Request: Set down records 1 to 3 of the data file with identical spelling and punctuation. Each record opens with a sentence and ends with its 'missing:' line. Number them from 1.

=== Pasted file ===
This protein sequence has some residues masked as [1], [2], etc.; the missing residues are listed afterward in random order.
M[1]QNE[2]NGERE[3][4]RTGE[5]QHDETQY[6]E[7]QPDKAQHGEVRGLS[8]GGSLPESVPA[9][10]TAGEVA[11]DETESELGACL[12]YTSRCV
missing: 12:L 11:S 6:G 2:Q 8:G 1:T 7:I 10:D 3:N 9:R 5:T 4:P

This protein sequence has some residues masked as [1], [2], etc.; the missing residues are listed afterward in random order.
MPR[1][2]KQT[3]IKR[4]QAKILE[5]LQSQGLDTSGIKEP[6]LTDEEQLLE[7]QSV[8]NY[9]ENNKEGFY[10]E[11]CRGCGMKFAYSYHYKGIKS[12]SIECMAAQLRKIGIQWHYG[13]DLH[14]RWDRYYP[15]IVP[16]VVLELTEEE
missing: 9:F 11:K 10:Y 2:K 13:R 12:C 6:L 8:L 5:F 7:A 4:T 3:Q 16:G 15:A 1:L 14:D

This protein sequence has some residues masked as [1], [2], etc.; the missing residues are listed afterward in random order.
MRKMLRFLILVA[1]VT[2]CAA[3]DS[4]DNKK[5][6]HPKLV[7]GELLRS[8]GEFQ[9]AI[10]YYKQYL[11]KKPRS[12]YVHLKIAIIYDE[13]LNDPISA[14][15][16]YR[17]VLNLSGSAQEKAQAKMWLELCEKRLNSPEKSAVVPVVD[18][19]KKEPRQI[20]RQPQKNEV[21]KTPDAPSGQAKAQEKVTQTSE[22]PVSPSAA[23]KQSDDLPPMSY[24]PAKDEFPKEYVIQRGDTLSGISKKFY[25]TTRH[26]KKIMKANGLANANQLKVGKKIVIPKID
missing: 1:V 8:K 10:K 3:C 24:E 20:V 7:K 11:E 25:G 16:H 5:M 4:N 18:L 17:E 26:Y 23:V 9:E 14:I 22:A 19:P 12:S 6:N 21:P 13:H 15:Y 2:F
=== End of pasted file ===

This protein sequence has some residues masked as [1], [2], etc.; the missing residues are listed afterward in random order.
M[1]QNE[2]NGERE[3][4]RTGE[5]QHDETQY[6]E[7]QPDKAQHGEVRGLS[8]GGSLPESVPA[9][10]TAGEVA[11]DETESELGACL[12]YTSRCV
missing: 12:L 11:S 6:G 2:Q 8:G 1:T 7:I 10:D 3:N 9:R 5:T 4:P

This protein sequence has some residues masked as [1], [2], etc.; the missing residues are listed afterward in random order.
MPR[1][2]KQT[3]IKR[4]QAKILE[5]LQSQGLDTSGIKEP[6]LTDEEQLLE[7]QSV[8]NY[9]ENNKEGFY[10]E[11]CRGCGMKFAYSYHYKGIKS[12]SIECMAAQLRKIGIQWHYG[13]DLH[14]RWDRYYP[15]IVP[16]VVLELTEEE
missing: 9:F 11:K 10:Y 2:K 13:R 12:C 6:L 8:L 5:F 7:A 4:T 3:Q 16:G 15:A 1:L 14:D

This protein sequence has some residues masked as [1], [2], etc.; the missing residues are listed afterward in random order.
MRKMLRFLILVA[1]VT[2]CAA[3]DS[4]DNKK[5][6]HPKLV[7]GELLRS[8]GEFQ[9]AI[10]YYKQYL[11]KKPRS[12]YVHLKIAIIYDE[13]LNDPISA[14][15][16]YR[17]VLNLSGSAQEKAQAKMWLELCEKRLNSPEKSAVVPVVD[18][19]KKEPRQI[20]RQPQKNEV[21]KTPDAPSGQAKAQEKVTQTSE[22]PVSPSAA[23]KQSDDLPPMSY[24]PAKDEFPKEYVIQRGDTLSGISKKFY[25]TTRH[26]KKIMKANGLANANQLKVGKKIVIPKID
missing: 1:V 8:K 10:K 3:C 24:E 20:V 7:K 11:E 25:G 16:H 5:M 4:N 18:L 17:E 26:Y 23:V 9:E 14:I 22:A 19:P 12:S 6:N 21:P 13:H 15:Y 2:F